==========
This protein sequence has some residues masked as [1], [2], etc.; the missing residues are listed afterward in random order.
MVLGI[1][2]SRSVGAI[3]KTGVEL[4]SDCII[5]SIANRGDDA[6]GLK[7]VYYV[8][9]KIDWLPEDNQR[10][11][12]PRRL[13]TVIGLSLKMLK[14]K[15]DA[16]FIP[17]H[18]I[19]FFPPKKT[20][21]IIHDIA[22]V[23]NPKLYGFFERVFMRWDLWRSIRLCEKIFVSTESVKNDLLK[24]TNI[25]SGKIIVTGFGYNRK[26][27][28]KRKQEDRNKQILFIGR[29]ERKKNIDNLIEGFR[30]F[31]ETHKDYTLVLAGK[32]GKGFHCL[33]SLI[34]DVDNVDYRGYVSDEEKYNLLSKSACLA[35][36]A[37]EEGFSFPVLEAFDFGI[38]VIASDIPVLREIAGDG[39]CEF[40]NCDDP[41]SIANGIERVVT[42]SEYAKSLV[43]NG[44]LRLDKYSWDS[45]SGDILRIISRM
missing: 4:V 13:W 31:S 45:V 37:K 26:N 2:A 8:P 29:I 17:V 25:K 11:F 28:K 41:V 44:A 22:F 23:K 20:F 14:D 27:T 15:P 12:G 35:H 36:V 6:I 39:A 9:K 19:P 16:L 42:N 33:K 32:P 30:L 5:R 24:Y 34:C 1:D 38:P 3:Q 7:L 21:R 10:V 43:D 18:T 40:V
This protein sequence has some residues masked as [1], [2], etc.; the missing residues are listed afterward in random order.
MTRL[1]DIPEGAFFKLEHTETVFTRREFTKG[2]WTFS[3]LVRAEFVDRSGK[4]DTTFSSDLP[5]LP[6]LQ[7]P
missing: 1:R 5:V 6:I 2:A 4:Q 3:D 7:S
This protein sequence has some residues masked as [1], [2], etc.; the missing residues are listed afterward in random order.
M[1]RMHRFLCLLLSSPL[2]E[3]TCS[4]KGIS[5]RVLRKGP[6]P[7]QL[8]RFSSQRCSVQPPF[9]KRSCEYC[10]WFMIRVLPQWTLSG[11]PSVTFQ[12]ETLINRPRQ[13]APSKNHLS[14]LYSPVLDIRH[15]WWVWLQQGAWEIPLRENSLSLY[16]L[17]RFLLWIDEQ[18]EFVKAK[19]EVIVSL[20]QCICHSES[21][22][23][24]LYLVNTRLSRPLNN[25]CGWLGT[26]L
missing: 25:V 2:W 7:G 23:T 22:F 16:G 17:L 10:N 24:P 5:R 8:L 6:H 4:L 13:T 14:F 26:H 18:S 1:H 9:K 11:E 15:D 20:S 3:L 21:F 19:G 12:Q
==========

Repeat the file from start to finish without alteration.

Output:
This protein sequence has some residues masked as [1], [2], etc.; the missing residues are listed afterward in random order.
MVLGI[1][2]SRSVGAI[3]KTGVEL[4]SDCII[5]SIANRGDDA[6]GLK[7]VYYV[8][9]KIDWLPEDNQR[10][11][12]PRRL[13]TVIGLSLKMLK[14]K[15]DA[16]FIP[17]H[18]I[19]FFPPKKT[20][21]IIHDIA[22]V[23]NPKLYGFFERVFMRWDLWRSIRLCEKIFVSTESVKNDLLK[24]TNI[25]SGKIIVTGFGYNRK[26][27][28]KRKQEDRNKQILFIGR[29]ERKKNIDNLIEGFR[30]F[31]ETHKDYTLVLAGK[32]GKGFHCL[33]SLI[34]DVDNVDYRGYVSDEEKYNLLSKSACLA[35][36]A[37]EEGFSFPVLEAFDFGI[38]VIASDIPVLREIAGDG[39]CEF[40]NCDDP[41]SIANGIERVVT[42]SEYAKSLV[43]NG[44]LRLDKYSWDS[45]SGDILRIISRM
missing: 4:V 13:W 31:S 45:V 37:K 26:N 2:A 8:P 29:I 17:V 25:K 11:F 28:K 41:V 44:A 22:F 23:K 20:F 14:D 27:T 15:P 12:G 35:H 36:V 6:I 39:A 9:K 19:P 16:L 42:N 33:K 32:P 30:L 5:R 24:Y 34:C 1:D 38:P 3:Q 7:L 21:R 10:V 43:D 18:T 40:V
This protein sequence has some residues masked as [1], [2], etc.; the missing residues are listed afterward in random order.
MTRL[1]DIPEGAFFKLEHTETVFTRREFTKG[2]WTFS[3]LVRAEFVDRSGK[4]DTTFSSDLP[5]LP[6]LQ[7]P
missing: 1:R 5:V 6:I 2:A 4:Q 3:D 7:S
This protein sequence has some residues masked as [1], [2], etc.; the missing residues are listed afterward in random order.
M[1]RMHRFLCLLLSSPL[2]E[3]TCS[4]KGIS[5]RVLRKGP[6]P[7]QL[8]RFSSQRCSVQPPF[9]KRSCEYC[10]WFMIRVLPQWTLSG[11]PSVTFQ[12]ETLINRPRQ[13]APSKNHLS[14]LYSPVLDIRH[15]WWVWLQQGAWEIPLRENSLSLY[16]L[17]RFLLWIDEQ[18]EFVKAK[19]EVIVSL[20]QCICHSES[21][22][23][24]LYLVNTRLSRPLNN[25]CGWLGT[26]L
missing: 25:V 2:W 7:G 23:T 22:F 16:G 17:L 10:N 24:P 5:R 8:L 6:H 4:L 13:T 14:F 26:H 18:S 1:H 9:K 11:E 15:D 20:S 3:L 21:F 19:G 12:Q